Orthopaedic evaluation of hip pain in the young adult population has undergone a rapid evolution over the past decade1,2. This is in large part due to enhanced awareness of structural hip disorders, including developmental dysplasia of the hip and femoroacetabular impingement1-5. Surgical treatment for these disorders continues to be refined6-9, and our ability to identify patients along the spectrum of disease continues to improve10-15. Yet, despite our advances, obtaining an accurate diagnosis can remain challenging, especially in the setting of mild structural abnormalities. Therefore, radiographic examination is a critical component of the diagnostic evaluation and treatment decision-making process. It is essential that physicians have common and reliable radiographic views as well as parameters for plain radiographic assessment that can serve as a foundation for accurate diagnosis, disease classification, and surgical decision-making.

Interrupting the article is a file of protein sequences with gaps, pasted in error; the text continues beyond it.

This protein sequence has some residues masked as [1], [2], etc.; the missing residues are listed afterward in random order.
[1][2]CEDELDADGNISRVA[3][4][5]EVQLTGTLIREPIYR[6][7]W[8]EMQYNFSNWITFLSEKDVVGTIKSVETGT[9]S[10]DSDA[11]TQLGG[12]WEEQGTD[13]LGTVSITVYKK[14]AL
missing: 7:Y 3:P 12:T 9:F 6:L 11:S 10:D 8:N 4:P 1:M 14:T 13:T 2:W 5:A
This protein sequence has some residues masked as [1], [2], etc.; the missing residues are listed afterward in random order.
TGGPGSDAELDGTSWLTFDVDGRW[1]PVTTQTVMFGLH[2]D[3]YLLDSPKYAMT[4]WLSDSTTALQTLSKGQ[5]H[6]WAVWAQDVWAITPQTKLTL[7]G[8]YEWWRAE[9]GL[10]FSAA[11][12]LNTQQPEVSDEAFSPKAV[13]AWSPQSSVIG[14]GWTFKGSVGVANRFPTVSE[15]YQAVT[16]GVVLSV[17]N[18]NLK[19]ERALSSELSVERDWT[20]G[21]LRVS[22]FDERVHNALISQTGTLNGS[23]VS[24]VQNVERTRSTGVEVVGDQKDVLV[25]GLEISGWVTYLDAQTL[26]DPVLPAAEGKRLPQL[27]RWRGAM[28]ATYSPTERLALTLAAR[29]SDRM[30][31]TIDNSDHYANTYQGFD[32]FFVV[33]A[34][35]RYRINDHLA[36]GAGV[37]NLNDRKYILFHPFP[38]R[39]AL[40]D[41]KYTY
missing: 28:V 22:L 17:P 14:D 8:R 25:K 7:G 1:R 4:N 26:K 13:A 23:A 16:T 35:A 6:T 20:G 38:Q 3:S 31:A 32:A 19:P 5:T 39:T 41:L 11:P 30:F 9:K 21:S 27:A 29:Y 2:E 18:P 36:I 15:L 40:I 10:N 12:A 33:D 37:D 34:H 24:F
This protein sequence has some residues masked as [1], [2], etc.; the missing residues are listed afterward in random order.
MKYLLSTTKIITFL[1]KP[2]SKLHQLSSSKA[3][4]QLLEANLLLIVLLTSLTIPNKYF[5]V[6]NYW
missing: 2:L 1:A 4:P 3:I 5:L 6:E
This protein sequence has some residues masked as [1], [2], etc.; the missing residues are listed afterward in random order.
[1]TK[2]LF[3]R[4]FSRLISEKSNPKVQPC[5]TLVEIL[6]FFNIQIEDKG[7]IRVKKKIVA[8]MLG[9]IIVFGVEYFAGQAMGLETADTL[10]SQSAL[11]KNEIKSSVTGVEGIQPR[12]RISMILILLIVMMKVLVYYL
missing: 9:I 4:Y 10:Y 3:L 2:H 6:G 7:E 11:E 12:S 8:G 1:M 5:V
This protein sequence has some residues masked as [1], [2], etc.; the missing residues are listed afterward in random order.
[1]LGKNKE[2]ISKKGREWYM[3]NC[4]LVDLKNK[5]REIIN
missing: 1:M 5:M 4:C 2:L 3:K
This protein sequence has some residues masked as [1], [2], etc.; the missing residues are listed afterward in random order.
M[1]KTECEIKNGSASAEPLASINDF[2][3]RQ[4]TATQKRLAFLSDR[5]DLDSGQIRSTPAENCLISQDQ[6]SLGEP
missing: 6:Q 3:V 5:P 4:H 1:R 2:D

Many different radiographic measurements have been described as indicators of structural disease. In particular, measurements such as the lateral center-edge angle of Wiberg16, the anterior center-edge angle of Lequesne17, the acetabular index of depth to width described by Heyman and Herndon18, the femoral head extrusion index19, and the Tönnis angle20 have been used as markers for acetabular dysplasia. Similarly, measurements of acetabular version21, the headneck offset (initially described by Eijer)3,22, and the alpha angle19 have been used in the diagnosis of femoroacetabular impingement. Nevertheless, there is limited literature that provides comprehensive information regarding the details of radiographic evaluation in the young patient with hip symptoms. This paper summarizes the recommendations of the ANCHOR (Academic Network for Conservational Hip Outcomes Research) study group regarding the most important aspects of radiographic technique and image interpretation to evaluate the symptomatic, …
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